And that's just before I bring it to the water so that I can put in the engine (more on that in a second), which means I'll still need to wire it, install all of the cabling / plumbing / engine / etc.

Terrifying stuff, especially since that whole list needs to be done by my "soft launch" date of July 13th. I've got it all done up in excel and between the long weekend to kick off July and taking a week off the second week of July, I have about 4 extra days to cover screw ups...so I'm feeling pretty good. Plus, quite a bit of stuff can slide until after the launch, which is good.

I've also had a few people ask what the heck I'm thinking, trying to put the boat in the water before I install the engine. The reasoning is relatively simple, but relatively unique as well. In short, the boat is being built in a cabin in the middle of the woods, 200m from shore, on an island with no roads or transport infrastructure of any kind. The ONLY way to get the boat to the water, short of ripping off the roof of the shed and using a helicopter, is to carry it by hand, across relatively uneven terrain, down a hill beside my cabin, and into the water off the rocks into the sandy beach. There is *no way in hell* this is going to happen with the engine in the boat. The plan, therefore, is to get as many people as I possibly can (hoping for 15-20) to hand carry the hull - and I've booked them all for July 13th, as it coincides well with my and a close friends birthday. This makes it easy to gather a large number of people, ready and willing to do manual labour for free beer, but puts a hell of a deadline on me.

Once the boat is in the water, it will get towed to mainland, loaded on a trailer, and taken somewhere (not sure where yet) that I can actually drop in the engine and rig it all up. With a small miracle, it will back in the water for it's maiden voyage sometime in early August!
Last edited by Denon Osterman on Tue Jun 18, 2019 10:54 pm, edited 1 time in total.

Denon Osterman
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Re: Rampage update 2019 - Final year?!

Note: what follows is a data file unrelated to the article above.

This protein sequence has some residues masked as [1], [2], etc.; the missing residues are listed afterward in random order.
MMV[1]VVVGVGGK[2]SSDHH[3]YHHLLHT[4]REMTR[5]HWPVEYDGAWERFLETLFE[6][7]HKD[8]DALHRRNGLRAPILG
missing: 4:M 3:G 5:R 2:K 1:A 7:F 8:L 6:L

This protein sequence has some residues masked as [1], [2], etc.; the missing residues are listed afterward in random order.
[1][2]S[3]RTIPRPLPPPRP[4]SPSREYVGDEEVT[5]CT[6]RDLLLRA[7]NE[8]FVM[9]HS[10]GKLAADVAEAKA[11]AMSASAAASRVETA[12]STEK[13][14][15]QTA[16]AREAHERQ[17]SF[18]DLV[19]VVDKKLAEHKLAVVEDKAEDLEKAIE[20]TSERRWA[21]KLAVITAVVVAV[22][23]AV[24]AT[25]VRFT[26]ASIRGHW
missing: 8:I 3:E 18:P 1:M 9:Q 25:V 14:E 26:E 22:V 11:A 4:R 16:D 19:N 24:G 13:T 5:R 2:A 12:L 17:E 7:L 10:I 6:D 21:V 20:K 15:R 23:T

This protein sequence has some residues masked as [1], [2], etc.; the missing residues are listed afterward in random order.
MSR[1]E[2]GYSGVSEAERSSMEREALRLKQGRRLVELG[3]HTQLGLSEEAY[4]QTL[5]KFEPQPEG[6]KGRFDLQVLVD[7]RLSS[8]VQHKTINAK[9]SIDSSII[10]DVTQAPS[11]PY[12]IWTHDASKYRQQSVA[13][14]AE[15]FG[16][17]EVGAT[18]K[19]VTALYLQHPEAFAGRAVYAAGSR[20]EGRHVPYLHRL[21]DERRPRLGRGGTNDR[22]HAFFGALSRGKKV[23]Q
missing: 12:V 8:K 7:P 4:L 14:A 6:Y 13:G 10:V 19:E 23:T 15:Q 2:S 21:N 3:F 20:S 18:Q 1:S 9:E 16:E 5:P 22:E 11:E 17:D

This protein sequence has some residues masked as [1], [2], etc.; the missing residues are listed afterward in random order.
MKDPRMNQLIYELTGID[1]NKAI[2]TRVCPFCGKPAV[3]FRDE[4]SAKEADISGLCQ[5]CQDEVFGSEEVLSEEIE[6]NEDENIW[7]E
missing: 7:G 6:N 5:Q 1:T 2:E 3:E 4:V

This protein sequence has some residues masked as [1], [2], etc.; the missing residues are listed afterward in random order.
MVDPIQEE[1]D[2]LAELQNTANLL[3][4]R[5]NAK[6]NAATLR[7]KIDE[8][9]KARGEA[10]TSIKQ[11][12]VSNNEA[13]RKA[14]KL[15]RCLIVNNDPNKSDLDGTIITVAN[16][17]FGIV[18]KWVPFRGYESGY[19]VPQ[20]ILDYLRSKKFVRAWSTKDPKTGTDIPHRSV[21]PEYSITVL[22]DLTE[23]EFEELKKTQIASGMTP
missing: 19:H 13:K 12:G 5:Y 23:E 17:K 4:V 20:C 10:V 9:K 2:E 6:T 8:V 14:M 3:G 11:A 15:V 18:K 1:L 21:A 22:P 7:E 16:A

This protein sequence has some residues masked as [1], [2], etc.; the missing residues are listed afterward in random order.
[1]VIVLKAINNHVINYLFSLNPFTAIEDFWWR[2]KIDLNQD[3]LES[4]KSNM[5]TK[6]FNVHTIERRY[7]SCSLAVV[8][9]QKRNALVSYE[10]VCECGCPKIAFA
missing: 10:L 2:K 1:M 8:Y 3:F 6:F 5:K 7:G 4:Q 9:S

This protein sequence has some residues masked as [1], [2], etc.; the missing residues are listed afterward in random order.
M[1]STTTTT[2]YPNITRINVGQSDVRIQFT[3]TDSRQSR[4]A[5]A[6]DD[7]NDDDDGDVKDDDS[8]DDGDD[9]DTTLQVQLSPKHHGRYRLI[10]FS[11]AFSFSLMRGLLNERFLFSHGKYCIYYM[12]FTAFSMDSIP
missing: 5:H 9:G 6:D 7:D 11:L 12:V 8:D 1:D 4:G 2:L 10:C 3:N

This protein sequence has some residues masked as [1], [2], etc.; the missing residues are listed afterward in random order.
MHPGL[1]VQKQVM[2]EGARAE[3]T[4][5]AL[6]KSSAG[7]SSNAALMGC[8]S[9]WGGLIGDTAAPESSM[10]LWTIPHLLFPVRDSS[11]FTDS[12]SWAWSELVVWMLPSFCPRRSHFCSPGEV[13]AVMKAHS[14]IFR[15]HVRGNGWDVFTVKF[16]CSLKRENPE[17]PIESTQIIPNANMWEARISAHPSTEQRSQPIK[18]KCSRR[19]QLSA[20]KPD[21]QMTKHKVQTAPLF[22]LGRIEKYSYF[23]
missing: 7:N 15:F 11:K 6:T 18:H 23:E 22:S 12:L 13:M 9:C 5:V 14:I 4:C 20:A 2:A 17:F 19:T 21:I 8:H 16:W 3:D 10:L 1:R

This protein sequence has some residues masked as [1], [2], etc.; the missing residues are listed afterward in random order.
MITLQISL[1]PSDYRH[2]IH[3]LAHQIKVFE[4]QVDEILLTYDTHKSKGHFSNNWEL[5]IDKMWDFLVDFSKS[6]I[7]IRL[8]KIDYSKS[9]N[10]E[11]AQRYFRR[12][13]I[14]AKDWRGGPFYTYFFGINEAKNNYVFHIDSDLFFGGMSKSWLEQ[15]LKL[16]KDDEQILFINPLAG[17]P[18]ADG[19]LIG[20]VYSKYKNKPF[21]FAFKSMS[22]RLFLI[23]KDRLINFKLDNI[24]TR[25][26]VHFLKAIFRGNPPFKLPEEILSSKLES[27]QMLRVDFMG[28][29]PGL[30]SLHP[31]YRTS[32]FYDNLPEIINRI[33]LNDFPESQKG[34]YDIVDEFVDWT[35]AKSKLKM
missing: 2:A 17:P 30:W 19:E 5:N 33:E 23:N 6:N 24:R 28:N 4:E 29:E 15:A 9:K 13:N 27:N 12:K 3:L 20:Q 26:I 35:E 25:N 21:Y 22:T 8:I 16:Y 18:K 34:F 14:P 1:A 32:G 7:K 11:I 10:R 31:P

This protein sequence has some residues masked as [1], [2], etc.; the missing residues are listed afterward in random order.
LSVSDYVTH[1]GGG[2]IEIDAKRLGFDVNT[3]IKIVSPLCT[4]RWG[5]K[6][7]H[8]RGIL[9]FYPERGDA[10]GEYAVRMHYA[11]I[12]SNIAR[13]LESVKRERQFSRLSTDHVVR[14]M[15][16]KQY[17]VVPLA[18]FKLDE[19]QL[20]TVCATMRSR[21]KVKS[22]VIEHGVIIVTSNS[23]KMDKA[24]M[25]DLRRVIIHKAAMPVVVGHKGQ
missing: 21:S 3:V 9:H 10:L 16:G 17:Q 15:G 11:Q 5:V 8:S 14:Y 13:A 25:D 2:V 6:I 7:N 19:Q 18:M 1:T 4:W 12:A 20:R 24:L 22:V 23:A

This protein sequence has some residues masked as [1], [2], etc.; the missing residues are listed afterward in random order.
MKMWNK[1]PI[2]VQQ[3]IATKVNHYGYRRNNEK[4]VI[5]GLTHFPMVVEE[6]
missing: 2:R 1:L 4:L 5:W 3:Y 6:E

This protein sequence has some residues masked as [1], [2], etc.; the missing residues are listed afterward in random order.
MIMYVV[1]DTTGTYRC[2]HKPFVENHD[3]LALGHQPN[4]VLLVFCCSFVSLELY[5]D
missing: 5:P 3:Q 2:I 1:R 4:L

Post by Denon Osterman » Tue Jun 18, 2019 10:26 pm

Anyways, last weekend I conquered a fear I've had since late last summer - re epoxying the deck. While a heatgun makes stripping epoxy easier, having to fully strip a "finished" deck, sand through all of the stain down to the bare veneer, and start all over again...is not fun. The knowledge that you only get one redo before you sand through the veneer itself is terrifyingly stressful, and something I do not want to ever have to go through again. I knew the previous issue was with the epoxy, so after a successful staining I was DETERMINED not to mess up the epoxy job this time around. I pulled out all of the stops - bought the good shit, followed the directions to the letter, hammered the (very good!) customer service to death for tips and tricks...the works.

In the end, what I did was hot coat 3 layers of West 207, as the wood was cooling (from 4 pm until midnight), with temps consistently over 16 C, with a VERY fine mist of 99% isopropyl alcohol sprayed on about 10 minutes after each coat was rolled on. I'm sure there are more details, but the critical ones that the tech line stressed over and over were the ones above.

When I first rolled it on, it was cloudy as all hell. I had a minor panic attack. But I was patient, hit it with the isopropyl, and almost immediately it started improving. It was shocking to see just how quickly it went from a cloudy mess to totally fine. Thank god!!! The below picture is literally one minute apart. The first shot was 10 minutes after application, and the second was 11 minutes. Amazing.
isopropyl.jpg
It wasn't all sunshine and rainbows unfortunately. I had one !@#$% mosquito find it's way into the shed and land on the surface. Most of it will sand out, oh well. Similarly there was one area that ended up with a bit of cloudyness as it flowed over the edge of where the coaming pokes through the deck - but only on the last layer so it should sand out, thankfully.
issues.jpg
The rest of the deck looks incredible. Like last time, the colour does not show up in photos at all - it just looks black. It's more of a rich walnut colour that looks stunning, particularly in the sun, and which I hope the camera will capture once it's launched. All in all though, there were a few issues beyond the cloudyness in the first trial that I'd decided to live with...that are no longer. They all had to do with how stain had bled through the masking tape (ugh) and then ran with the epoxy. All told I had a few divets right along the white ash, and a weird globby looking discolouration in the stain in similar areas. This time, none of that happened...it's perfectly flat, and perfectly uniform colour. And the mirror finish on that 207 is nothing short of spectacular! It's important to note that this is completely unsanded, and up close there are tons of runs and imperfections, but overall the deck is extremely flat, and any imperfections will sand out before the top coats go on. Either way, I'm extremely happy that I decided to re do it all, as the results speak for themselves:

mirror.jpg